The role of physical activity in the prevention of breast and endometrial cancer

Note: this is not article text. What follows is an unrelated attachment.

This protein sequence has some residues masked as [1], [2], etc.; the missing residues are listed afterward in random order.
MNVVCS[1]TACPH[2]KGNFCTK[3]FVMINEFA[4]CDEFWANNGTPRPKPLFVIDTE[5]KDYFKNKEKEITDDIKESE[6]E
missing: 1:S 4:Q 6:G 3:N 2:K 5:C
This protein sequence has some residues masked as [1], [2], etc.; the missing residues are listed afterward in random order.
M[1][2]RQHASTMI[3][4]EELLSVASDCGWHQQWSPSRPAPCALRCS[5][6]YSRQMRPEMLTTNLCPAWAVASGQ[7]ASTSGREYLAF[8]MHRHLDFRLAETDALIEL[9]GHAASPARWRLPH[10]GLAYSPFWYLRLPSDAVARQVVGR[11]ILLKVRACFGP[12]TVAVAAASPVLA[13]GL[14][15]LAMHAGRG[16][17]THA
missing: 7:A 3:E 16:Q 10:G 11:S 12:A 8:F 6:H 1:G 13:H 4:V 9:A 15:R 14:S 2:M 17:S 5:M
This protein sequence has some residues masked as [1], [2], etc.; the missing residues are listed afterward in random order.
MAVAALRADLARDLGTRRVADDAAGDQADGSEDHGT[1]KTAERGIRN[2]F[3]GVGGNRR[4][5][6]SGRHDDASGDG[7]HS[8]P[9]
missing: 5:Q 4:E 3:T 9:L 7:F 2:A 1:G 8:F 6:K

Abstract: The aim of this thesis was to explore through epidemiologic studies the role of physical activity in preventing breast and endometrial cancer in women. First, we assessed risk for endometrial (Paper I) and breast (Paper II) cancer in relation to occupational physical activity in a large nationwide cohort generated through linkage between census data in 1960 and 1970 and the Cancer Register 1971-1989. We focused on women with the same level of estimated occupational physical activity in 1960 and 1970. During the nineteen years of follow-up, we observed a total of 1, 949 cases of endometrial and 8,261 cases of breast cancer. We found a regularly increasing risk for endometrial cancer with decreasing level of occupational physical activity notably among women aged 50-69. Socioeconomic status did not appear to confound the risk estimates. The risk of breast cancer increased with decreasing level of occupational physical activity and with increasing socio-economic status. After adjustment for socioeconomic status, a 30% gradient in risk remained only among women 50-59 years old. Second, we investigated the role of both leisure-time and occupational physical activity on endometrial (Paper III) and breast (Paper IV) cancer risk in a nation-wide case-control study among Swedish women aged 50-74 years. Information on leisure-time physical activity during childhood, at ages 18-30 and in recent years as well as anthropometric, reproductive, and hormone-related factors was assessed through a detailed questionnaire. We estimated occupational physical activity through record linkage to the census data (19601990). Among 709 women with endometrial cancer and 3,368 population controls, women with sustained low leisure-time physical activity were at a 50% higher risk of endometrial cancer than the most physically active women. Low occupational physical activity level during peri-menopausal years increased the endometrial cancer risk notably among women who were non-obese or smoked. Among 3,347 women with breast cancer and 3,455 population controls, high leisuretime physical activity at ages 50-74 was associated with risk reduction. Women with sedentary occupations during their reproductive years had a 50% higher risk compared to those with the physically most demanding jobs. In comparison with active women, those with the combination of sedentary jobs and lack of leisure-time exercise had a 3-fold higher risk. The protective effect of occupational physical activity on breast cancer risk was limited to leaner women and more pronounced in those who never used hormone replacement therapy. Third, we evaluated the effect of leisure time physical activity during most period of reproductive years and occupational physical activity on breast cancer risk in a cohort of 11,408 female twins born 1886 through 1925 (Paper V). Information on physical activity, anthropometric measures, reproductive and social factors were assessed through a questionnaire. A total of 506 breast cancer cases occurred during follow-up from 1967 to 1997. Women with regular leisure-time physical activity had 20% lower risk for breast cancer compared with inactive women. We found some evidence that the level of risk reduction was modified by birth cohort, age and body mass index in that the reduction in risk was more pronounced among older women with no overweight.
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